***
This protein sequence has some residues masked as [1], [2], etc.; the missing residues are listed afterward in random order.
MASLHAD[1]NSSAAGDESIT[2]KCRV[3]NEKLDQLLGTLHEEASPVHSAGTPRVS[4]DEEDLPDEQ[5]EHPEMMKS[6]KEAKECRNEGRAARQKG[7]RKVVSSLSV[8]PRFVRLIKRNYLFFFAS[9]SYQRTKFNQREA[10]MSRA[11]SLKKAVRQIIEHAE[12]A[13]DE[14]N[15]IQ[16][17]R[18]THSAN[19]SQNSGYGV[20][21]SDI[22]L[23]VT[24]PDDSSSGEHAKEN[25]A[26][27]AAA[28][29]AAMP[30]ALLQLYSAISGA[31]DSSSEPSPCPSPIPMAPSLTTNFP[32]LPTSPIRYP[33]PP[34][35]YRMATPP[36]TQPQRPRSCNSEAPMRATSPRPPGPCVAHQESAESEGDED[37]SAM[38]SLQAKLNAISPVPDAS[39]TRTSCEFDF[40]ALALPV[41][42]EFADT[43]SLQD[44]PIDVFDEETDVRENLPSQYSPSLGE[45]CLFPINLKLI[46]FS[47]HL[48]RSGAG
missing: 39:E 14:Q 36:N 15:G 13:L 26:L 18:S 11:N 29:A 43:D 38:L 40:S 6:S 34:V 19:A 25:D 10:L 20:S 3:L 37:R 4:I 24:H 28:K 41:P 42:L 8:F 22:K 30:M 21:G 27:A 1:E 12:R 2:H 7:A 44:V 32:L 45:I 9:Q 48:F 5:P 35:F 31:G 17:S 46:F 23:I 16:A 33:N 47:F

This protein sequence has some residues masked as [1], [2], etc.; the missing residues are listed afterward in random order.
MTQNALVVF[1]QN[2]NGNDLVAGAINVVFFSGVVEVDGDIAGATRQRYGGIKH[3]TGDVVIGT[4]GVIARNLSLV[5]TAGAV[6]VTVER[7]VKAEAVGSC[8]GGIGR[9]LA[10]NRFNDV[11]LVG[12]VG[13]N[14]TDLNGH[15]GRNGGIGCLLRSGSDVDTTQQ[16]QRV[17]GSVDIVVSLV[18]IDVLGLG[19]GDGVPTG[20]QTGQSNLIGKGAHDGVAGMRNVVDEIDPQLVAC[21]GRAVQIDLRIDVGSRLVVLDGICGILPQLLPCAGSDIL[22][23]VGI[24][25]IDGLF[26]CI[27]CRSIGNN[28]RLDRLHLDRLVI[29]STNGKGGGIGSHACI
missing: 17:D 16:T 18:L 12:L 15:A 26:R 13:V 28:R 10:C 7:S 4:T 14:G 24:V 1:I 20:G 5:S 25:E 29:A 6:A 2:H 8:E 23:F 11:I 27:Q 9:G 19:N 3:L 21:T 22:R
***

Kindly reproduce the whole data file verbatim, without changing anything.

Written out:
This protein sequence has some residues masked as [1], [2], etc.; the missing residues are listed afterward in random order.
MASLHAD[1]NSSAAGDESIT[2]KCRV[3]NEKLDQLLGTLHEEASPVHSAGTPRVS[4]DEEDLPDEQ[5]EHPEMMKS[6]KEAKECRNEGRAARQKG[7]RKVVSSLSV[8]PRFVRLIKRNYLFFFAS[9]SYQRTKFNQREA[10]MSRA[11]SLKKAVRQIIEHAE[12]A[13]DE[14]N[15]IQ[16][17]R[18]THSAN[19]SQNSGYGV[20][21]SDI[22]L[23]VT[24]PDDSSSGEHAKEN[25]A[26][27]AAA[28][29]AAMP[30]ALLQLYSAISGA[31]DSSSEPSPCPSPIPMAPSLTTNFP[32]LPTSPIRYP[33]PP[34][35]YRMATPP[36]TQPQRPRSCNSEAPMRATSPRPPGPCVAHQESAESEGDED[37]SAM[38]SLQAKLNAISPVPDAS[39]TRTSCEFDF[40]ALALPV[41][42]EFADT[43]SLQD[44]PIDVFDEETDVRENLPSQYSPSLGE[45]CLFPINLKLI[46]FS[47]HL[48]RSGAG
missing: 39:E 14:Q 36:N 15:G 13:L 26:L 18:S 11:N 29:A 43:D 38:L 40:S 6:S 34:V 19:A 25:D 10:L 20:S 3:L 37:R 4:I 24:H 28:K 41:P 42:L 8:F 22:K 30:M 21:G 27:A 1:E 12:R 2:H 7:A 44:V 32:L 45:I 9:Q 48:F 5:P 35:F 31:G 17:S 46:F 23:I 16:A 33:N 47:F

This protein sequence has some residues masked as [1], [2], etc.; the missing residues are listed afterward in random order.
MTQNALVVF[1]QN[2]NGNDLVAGAINVVFFSGVVEVDGDIAGATRQRYGGIKH[3]TGDVVIGT[4]GVIARNLSLV[5]TAGAV[6]VTVER[7]VKAEAVGSC[8]GGIGR[9]LA[10]NRFNDV[11]LVG[12]VG[13]N[14]TDLNGH[15]GRNGGIGCLLRSGSDVDTTQQ[16]QRV[17]GSVDIVVSLV[18]IDVLGLG[19]GDGVPTG[20]QTGQSNLIGKGAHDGVAGMRNVVDEIDPQLVAC[21]GRAVQIDLRIDVGSRLVVLDGICGILPQLLPCAGSDIL[22][23]VGI[24][25]IDGLF[26]CI[27]CRSIGNN[28]RLDRLHLDRLVI[29]STNGKGGGIGSHACI
missing: 17:D 16:T 18:L 12:L 15:A 26:R 13:V 28:R 10:C 7:S 4:T 14:G 24:V 1:I 20:G 5:S 25:E 29:A 6:A 2:H 8:E 23:F 11:I 27:Q 9:G 19:N 3:L 21:T 22:R